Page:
If Simons receives the Watson Fellowship Scholarship, he plans on visiting five different countries: Brazil, the Dominican Republic, France, Japan and South Africa. In Brazil, he hopes to learn about bossa nova music and jazz influences. In the Dominican Republic, he wants to learn more about merengue, its cultural ties and how this intersects with jazz.
France has a predominantly West African population, so this would help Simons investigate both jazz and Black influences. Simons shared that Japan is the outlier, as its Black population is extremely small. As a result, he wants to learn why the people of Japan love jazz. Lastly, he wants to discover how jazz has influenced the people in South Africa. Simons explained that he wanted to explore what he calls the “Boomerang effect” in South Africa— that is, how music and influences returned to South Africa during the Black diaspora.
“Exploring outside of the U.S. not only broadens perspective, but it is a necessity to go out of comfortability,” Simons stated. Simons shared that living in an international setting “introduces you to new ideas, customs and cultures.” Simons seeks to “gain an understanding of Black music and global Black identity. Black identity is very different from how Americans perceive it; there isn’t one type of Black identity.”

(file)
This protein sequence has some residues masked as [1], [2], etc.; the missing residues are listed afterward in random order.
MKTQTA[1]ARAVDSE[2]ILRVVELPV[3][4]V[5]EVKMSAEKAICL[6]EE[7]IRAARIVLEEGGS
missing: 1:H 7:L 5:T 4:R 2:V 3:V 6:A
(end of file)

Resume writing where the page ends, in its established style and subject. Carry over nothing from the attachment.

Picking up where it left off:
Moreau Halliburton, a senior from Los Angeles, CA, also believes that living in an international setting will enhance her passions. Halliburton is a Music Identity Studies major, a major which she designed herself. Her proposal is titled “The Art of Beading: Creating Beloved Community.” Halliburton desires to explore her love of beads in different countries around the world and “look at [the] connection between contemporary artists and beadwork and Indigenous bead work.” Halliburton always knew that she wanted to travel and learn about beads; living abroad would aid in her understanding of beads, where they come from and where they are made.
When asked how she discovered her love of beading, Halliburton shared, “I started making jewelry when I was in high school— sophomore year. It wasn’t until I went to Lawrence that I learned about Ghana and the music there that I got hooked with beading, how beads exist in these different cities and countries around the world.”